BNP: Excellent. Excellent. So, anything else you want to share with the audience? Just like wholesale, free-roam?
Mohsen: You know, again I just really hope… Well, okay, so first off, right, like, such an incredible honor for Volume 1 to get nominated for Best Series and Best Art from Ringo Awards, which was in the likes of Sandman and Locke & Key. I was like, dude, incredible, that even just the community responded well to this series. And then to win Fan Favorite Hero was just unbelievable. It really helped showcase the fact that this character resonates with a lot of people. And that was really the goal ultimately, right. Where any one of us could be a Syphon. And the thought is, we do end up siphoning in our own lives.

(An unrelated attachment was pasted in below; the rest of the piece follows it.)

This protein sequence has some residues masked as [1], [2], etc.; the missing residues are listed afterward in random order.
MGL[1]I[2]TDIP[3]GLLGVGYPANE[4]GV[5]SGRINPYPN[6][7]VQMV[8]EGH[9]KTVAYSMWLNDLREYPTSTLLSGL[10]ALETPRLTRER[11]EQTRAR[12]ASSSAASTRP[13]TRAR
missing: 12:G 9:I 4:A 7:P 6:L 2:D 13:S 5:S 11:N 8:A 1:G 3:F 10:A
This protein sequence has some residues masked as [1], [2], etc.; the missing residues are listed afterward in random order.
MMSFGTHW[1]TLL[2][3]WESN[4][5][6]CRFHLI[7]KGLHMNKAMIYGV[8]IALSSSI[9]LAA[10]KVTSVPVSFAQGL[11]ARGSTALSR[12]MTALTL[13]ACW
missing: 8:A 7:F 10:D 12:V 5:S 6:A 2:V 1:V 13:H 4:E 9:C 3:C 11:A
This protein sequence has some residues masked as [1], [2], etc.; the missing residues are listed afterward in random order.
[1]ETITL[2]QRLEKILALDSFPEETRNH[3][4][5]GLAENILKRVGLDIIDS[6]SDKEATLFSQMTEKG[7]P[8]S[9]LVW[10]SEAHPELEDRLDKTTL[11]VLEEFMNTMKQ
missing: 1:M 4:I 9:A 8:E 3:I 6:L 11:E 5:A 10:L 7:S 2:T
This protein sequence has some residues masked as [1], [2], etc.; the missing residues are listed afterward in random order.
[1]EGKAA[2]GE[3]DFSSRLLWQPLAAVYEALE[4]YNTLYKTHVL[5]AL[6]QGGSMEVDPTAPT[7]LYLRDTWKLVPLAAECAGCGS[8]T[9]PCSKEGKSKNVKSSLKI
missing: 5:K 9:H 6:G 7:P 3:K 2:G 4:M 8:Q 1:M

With friends, with family, with loved ones, anybody who’s in distress, you take on that pain, right? You take on their burdens, you act as a safe space for them, you allow them to vent. And obviously, the goal is, how do you not let that… How do you not take that on yourself? How do you let it out? So the fact that it really resonated with the fans was – was brilliant. And so we’re really, really excited for Volume 2 to get deeper with the characters, show the audience more about the power, you know, meet the new characters, check out the new settings, explore the new ideas we’re looking at, and I mean, just really excited to share that and get people’s feedback of what, of what, um, allegories they have for this.